by Vetsavers of St Thomas’ Road, Spalding
Is it true that seven human years equals one dog year? It is thought that a dog ages seven years to every one year of our life.
But this is used as a general guideline and actually it is not strictly accurate. Dogs age more quickly in the puppy stage than they do in later life. Small dogs and large dogs also age at a different rate.
A nine-year-old small dog may still be quite active, however a large breed dog is becoming a senior citizen and, like us, a little less active.
Diet is important for your dog to have a long life. It is important to feed your dog a nutritional diet, low in fat and served in moderate portions as they get older. Their digestive system slows down a little and, as such, you need to guard against allowing your dog to become overweight. Just as it is with humans, many ailments and injuries are attributed to your dog being overweight.
Don’t shorten your dog’s lifespan by letting him get fat. Overweight dogs may also suffer from joint problems and arthritis which, while not a direct threat to life, may lead to chronic pain, decreased activity and decreased quality of life.
Another problem with ageing dogs can be urinary incontinence, the bladder control can weaken and small leakages can occur. There isn’t really anything that can prevent this in older dogs, but I would always say visit the vet as there are other causes for this, such as urine infections.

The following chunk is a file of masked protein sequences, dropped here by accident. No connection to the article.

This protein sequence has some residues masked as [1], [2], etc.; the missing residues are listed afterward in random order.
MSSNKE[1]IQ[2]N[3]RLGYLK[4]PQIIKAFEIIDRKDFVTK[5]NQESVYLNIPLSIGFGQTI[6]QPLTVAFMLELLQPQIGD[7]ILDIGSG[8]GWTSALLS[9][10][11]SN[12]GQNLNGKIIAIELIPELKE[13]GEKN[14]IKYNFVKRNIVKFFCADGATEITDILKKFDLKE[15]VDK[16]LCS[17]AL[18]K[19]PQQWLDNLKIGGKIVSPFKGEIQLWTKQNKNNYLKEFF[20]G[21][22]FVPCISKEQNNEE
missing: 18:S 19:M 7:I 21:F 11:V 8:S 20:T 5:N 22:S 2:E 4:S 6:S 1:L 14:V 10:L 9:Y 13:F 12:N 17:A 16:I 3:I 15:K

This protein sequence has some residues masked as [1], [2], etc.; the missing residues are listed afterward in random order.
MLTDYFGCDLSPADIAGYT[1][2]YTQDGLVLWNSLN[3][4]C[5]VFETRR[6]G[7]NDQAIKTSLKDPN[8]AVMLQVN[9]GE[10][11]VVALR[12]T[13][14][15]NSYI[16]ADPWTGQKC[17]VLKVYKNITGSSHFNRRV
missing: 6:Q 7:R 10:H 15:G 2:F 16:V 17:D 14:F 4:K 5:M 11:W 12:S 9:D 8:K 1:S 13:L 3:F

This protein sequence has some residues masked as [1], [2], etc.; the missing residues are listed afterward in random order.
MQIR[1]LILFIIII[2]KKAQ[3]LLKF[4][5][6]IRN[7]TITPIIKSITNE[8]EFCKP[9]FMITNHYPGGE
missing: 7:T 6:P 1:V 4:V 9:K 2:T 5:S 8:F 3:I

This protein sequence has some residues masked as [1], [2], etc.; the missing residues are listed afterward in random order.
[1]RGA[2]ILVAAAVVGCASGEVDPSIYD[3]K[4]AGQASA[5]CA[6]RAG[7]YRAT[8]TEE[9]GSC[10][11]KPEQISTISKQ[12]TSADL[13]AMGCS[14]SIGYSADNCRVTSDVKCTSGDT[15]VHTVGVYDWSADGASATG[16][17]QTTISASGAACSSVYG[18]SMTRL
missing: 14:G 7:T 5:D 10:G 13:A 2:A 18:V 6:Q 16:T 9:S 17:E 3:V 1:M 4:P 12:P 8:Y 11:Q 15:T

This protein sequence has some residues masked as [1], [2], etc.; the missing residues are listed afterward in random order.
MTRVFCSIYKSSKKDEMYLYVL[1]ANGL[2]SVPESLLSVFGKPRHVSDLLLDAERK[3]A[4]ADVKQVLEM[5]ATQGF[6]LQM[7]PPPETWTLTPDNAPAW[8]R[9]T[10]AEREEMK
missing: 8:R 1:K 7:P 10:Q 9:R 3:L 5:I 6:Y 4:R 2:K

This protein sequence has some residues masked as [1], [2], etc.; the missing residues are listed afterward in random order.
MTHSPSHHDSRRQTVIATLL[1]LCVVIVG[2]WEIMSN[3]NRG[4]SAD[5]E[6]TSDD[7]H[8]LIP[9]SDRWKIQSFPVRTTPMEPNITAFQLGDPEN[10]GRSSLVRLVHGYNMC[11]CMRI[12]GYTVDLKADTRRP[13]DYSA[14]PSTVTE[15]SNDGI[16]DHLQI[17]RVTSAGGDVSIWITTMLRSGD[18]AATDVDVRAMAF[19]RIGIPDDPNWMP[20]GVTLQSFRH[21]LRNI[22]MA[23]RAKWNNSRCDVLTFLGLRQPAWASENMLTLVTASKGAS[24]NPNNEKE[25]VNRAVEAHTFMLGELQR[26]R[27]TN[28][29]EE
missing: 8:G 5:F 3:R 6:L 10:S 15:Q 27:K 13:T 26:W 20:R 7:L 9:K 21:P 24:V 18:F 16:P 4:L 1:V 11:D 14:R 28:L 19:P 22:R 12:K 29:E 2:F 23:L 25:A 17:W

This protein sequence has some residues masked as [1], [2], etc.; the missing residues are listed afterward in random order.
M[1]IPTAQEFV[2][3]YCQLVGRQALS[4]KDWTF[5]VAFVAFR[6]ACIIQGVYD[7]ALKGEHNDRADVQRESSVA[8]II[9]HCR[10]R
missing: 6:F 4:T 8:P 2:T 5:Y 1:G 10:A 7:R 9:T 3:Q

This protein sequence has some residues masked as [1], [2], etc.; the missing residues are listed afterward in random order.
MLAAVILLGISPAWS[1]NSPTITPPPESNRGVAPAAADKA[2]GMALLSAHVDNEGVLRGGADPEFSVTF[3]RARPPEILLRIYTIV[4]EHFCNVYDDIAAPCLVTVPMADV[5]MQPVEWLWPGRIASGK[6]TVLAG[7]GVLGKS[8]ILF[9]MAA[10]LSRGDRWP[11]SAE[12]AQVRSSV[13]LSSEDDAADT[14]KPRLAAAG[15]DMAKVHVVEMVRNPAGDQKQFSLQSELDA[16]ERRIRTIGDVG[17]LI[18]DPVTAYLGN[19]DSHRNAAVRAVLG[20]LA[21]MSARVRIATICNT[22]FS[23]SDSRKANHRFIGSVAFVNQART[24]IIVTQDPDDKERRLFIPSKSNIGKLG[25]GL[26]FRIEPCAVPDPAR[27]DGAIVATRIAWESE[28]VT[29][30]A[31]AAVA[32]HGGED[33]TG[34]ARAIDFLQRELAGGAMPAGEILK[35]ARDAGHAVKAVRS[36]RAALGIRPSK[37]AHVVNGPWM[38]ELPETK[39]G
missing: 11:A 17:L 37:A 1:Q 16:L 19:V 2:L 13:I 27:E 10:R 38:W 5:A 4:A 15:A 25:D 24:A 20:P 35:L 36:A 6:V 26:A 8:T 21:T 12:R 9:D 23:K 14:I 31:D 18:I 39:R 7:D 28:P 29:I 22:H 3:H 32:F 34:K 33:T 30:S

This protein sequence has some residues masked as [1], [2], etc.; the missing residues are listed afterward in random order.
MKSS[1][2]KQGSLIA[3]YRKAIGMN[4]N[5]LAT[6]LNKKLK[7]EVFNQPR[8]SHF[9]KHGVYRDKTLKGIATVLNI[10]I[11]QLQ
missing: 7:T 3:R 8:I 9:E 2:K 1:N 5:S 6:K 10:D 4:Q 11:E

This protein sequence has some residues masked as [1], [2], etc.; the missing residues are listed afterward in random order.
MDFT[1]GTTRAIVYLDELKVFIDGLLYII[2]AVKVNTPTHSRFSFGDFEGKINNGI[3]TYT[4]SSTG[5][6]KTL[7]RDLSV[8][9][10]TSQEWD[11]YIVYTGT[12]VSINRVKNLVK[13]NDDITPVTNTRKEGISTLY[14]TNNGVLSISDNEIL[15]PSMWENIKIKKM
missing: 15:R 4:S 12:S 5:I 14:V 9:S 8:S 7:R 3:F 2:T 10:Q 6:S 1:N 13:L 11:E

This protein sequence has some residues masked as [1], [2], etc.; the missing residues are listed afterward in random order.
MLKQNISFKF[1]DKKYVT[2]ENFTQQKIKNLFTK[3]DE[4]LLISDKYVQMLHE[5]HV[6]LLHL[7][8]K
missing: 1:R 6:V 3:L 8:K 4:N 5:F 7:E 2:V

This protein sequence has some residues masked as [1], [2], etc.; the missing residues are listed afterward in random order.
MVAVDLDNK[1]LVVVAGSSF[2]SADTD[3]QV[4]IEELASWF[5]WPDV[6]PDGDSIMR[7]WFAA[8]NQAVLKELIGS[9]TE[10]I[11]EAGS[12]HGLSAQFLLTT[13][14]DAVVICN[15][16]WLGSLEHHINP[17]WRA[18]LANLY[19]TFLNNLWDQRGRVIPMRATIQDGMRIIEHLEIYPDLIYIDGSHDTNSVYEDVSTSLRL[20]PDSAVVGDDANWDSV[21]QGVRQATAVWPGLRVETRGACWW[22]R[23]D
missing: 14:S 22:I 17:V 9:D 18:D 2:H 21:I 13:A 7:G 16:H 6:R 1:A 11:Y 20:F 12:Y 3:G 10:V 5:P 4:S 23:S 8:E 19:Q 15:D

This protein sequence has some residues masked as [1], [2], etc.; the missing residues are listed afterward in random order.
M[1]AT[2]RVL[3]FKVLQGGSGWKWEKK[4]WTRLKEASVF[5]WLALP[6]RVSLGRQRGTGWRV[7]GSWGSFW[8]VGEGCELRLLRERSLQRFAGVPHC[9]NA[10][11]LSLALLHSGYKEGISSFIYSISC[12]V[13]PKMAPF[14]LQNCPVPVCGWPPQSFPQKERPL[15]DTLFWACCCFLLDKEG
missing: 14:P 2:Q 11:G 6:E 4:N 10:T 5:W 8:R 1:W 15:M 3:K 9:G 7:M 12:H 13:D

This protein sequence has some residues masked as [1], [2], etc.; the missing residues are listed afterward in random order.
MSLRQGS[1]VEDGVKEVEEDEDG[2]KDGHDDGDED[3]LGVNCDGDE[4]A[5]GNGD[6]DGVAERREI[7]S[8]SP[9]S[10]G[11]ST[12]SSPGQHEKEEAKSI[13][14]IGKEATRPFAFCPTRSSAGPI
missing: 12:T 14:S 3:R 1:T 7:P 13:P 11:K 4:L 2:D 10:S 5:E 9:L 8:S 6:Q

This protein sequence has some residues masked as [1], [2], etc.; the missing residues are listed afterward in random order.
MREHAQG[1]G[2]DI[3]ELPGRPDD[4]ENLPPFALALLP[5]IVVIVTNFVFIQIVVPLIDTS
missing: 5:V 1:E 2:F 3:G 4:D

Eyes, sight/ears, hearing can be other areas affected with age and again your vet can always check the dog over for early signs of deterioration of these.
Sometimes you may start to see little areas of raised skin, sometimes these may appear bald or reddish and in some cases your dog may ‘nag’ at these areas which makes them sore.
These are common in older dogs and are more often than not small benign skin tumours, but again, I would urge you to have your vet check these out as a small surgical procedure to remove them and have confirmed as benign is always the best way forward.
We routinely run a small blood sample on older dogs to check that their major organs are functioning at an acceptable level, such as the liver and kidneys.
These two organs can start to slow down in functioning with age and as such can cause complications, but in most cases these can be addressed if found early enough.
Another condition that can be found from the above tests is diabetes which, although does not just occur in the older dog, should be regularly checked.
Some dogs can develop cataracts in just a few days, with sudden onset diabetes. See your vet as soon as possible if the eyes look cloudy or changed in appearance.
No one knows their dog better than you and so it’s really only you that will spot sometimes small but very important changes in their behaviour.
Drinking more – urinating more: this could be diabetes, could be kidney disease, or could be your dog is too hot at home. Age does not mean they drink more, there is usually an underlying reason.
Limping or stiffness – this is more likely than not due to age. Muscles become weaker and bones are not as mobile as they once were, but there could also be other reasons.
These are just a couple of age-related conditions that could also be something else that can be treated, so visit the vet.
We all age and dogs are no different – remember that we need changes to our lifestyle as will your dog, a little more rest, a little less food and a whole lot of love.
* Next week I will answer Mr Adrian’s question on his rabbit’s health and fly strike now we are coming into warmer weather.